Is DJ Khaled’s “God Did” his most Khaled project yet?

There isn’t a music fan alive familiar with DJ Khaled that hasn’t questioned what exactly the New Orleans native does. There also won’t be a Khaled fan alive who — after listening to his latest album — will get an answer.

Released on Aug. 26, Khaled’s 18-track project “God Did” contains features from both well-known artists and newcomers, with most tracks being trap-rap and hip-hop. In fact, the album might raise even more confusion with its lack of focus, but will for sure keep listeners awake with its high-production value and radio-ready instrumentals.

With entertaining endeavors like the title track “God Did,” “Use This Gospel,” “Fam Good, We Good,” “Grateful” and “Beautiful,” the album holds true to Khaled’s signature of stuffing names into production-reliant songs hoping to get plays, even though it fails to be unique.

The album begins with Drake serenading us on “No Secret,” a “Donda”-like synth melody with a jumble of lyrics that serves as a solid introduction but has no impact because of its short length.

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The best song on the album, “God Did,” holds the longest contribution by DJ Khaled on the album, a message to the naysayers who he explains “didn’t believe in us.” The song holds the best verses on the album by Lil Wayne and Jay Z, with the latter giving us a four-minute rant. The production value is amazing, with an excellent hook by newcomer Fridayy – a Philadelphia native. The song does seem bloated, however, with an unnecessary Rick Ross and John Legend verse.

Immediately following the eight-minute journey is “Use This Gospel,” a Kanye original remixed with the help of Dr. Dre and Eminem. While the added drum patterns make the remix musically superior, it contains a lackluster Eminem verse that is worse than Kenny G’s on the original.

From there, the album has few moments that deserve a re-listen. Tracks like “Beautiful,” “Big Time” and “Fam Good, We Good” have quality performances from Sza, Future and Gunna, respectively. These songs are most likely to be replayed — and though somewhat forgettable — are entertaining.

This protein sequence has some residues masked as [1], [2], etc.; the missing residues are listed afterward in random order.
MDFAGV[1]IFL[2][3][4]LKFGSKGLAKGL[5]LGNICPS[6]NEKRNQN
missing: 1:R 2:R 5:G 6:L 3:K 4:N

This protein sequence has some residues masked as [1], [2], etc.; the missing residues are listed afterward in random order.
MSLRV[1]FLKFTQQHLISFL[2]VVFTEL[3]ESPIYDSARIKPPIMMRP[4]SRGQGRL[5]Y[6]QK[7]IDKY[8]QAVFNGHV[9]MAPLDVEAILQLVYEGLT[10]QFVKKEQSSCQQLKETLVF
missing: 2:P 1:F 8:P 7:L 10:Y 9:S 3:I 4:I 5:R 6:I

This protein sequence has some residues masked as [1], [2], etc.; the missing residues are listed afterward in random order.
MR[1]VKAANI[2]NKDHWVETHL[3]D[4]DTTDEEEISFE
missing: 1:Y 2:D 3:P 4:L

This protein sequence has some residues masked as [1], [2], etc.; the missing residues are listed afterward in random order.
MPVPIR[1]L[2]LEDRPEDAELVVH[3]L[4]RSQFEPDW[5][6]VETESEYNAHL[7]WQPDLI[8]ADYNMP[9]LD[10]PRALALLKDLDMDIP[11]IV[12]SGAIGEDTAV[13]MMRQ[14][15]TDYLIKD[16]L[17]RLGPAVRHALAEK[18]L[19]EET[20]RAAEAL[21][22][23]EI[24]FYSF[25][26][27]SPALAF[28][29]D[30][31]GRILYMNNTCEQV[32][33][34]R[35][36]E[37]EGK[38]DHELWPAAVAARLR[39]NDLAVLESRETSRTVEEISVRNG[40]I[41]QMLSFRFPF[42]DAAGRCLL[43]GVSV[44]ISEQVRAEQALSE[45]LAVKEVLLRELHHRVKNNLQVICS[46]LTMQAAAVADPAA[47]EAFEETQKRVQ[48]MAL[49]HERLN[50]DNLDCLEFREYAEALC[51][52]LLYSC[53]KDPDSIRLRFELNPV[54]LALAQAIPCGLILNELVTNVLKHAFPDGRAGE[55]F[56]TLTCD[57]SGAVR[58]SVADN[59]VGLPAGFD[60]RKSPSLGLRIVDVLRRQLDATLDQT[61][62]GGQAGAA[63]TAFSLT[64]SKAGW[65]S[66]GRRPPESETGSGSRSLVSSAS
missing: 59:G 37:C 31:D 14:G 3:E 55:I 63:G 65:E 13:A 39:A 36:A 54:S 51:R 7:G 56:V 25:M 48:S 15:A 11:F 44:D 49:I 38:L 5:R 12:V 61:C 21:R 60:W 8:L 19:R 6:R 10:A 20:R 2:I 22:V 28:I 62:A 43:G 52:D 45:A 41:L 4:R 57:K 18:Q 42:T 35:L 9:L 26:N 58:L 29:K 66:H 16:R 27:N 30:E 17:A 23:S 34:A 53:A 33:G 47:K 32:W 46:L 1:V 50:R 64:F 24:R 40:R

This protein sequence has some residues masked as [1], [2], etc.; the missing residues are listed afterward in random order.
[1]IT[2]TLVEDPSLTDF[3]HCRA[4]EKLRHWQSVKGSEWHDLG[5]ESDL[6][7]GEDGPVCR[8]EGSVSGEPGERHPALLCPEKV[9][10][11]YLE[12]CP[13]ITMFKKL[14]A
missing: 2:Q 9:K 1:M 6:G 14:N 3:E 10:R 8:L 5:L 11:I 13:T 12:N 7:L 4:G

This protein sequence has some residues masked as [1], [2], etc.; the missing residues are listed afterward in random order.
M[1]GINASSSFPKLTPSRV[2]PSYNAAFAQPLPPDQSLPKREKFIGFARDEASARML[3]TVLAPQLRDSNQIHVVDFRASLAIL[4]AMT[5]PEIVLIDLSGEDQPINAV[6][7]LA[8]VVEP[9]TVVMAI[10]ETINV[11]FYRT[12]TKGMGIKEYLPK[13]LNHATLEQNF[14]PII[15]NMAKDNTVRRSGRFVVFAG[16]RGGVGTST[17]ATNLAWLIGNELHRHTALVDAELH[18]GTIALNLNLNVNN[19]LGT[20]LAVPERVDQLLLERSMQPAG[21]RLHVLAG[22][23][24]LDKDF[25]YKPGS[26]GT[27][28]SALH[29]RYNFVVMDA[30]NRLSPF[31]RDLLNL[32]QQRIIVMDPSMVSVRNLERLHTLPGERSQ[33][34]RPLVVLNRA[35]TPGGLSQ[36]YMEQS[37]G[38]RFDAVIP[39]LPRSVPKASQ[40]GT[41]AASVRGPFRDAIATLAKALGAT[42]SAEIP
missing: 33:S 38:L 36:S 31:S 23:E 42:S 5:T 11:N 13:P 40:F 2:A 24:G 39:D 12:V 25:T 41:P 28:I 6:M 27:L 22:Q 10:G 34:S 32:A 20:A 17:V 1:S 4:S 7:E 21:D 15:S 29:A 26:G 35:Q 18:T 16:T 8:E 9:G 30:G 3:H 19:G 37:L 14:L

Latto and The City Girls rap on “Bills Paid,” a song I can already hear all over America’s hip-hop radio stations because of its catchy instrumental and repeatable one-liners. This song is followed by “Way Past Luck” with 21 Savage, who delivers a strong verse even if it is let down by a sleepy instrumental. Savage explains his duties to his children and how he is now “responsible for how somebody breathe.”

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Khaled brings in Jamaican artists Skillibeng, Buju Banton, Capleton, Bounty Killer and Sizzla for “These Streets Know My Name,” a lineup as surprising and confusing as the track sounds. Though fast-paced with energetic verses, the song is easily forgettable and might even administer some headaches to listeners.

After average tracks with the late Juice Wrld and veteran rapper Jadakiss, Khaled ends his 13th studio album with “Grateful,” a melodic trip with a soulful performance by Vory, a singer featured on Kanye’s “Donda.” The song is exemplary but seems so out of place on an album with no direction.

If there is one thing to take away from “God Did,” it is that Khaled’s ambition to be “the best” is unmatched. But his perception of “the best” seems to be different from most artists and listeners. There’s evidence of that with Khaled complaining about Tyler, The Creator’s “Igor” and its “mysteriousness” beating his “Khaled Khaled” and its playability.

Khaled doesn’t want to make good music: he just wants to make music that people might listen to while working out or driving their car, or music that listeners play as all their favorite artists collaborate on one track. If that’s what he thinks is the best, then he’s done that with “God Did.” Or, more accurately, he was watching while others did it.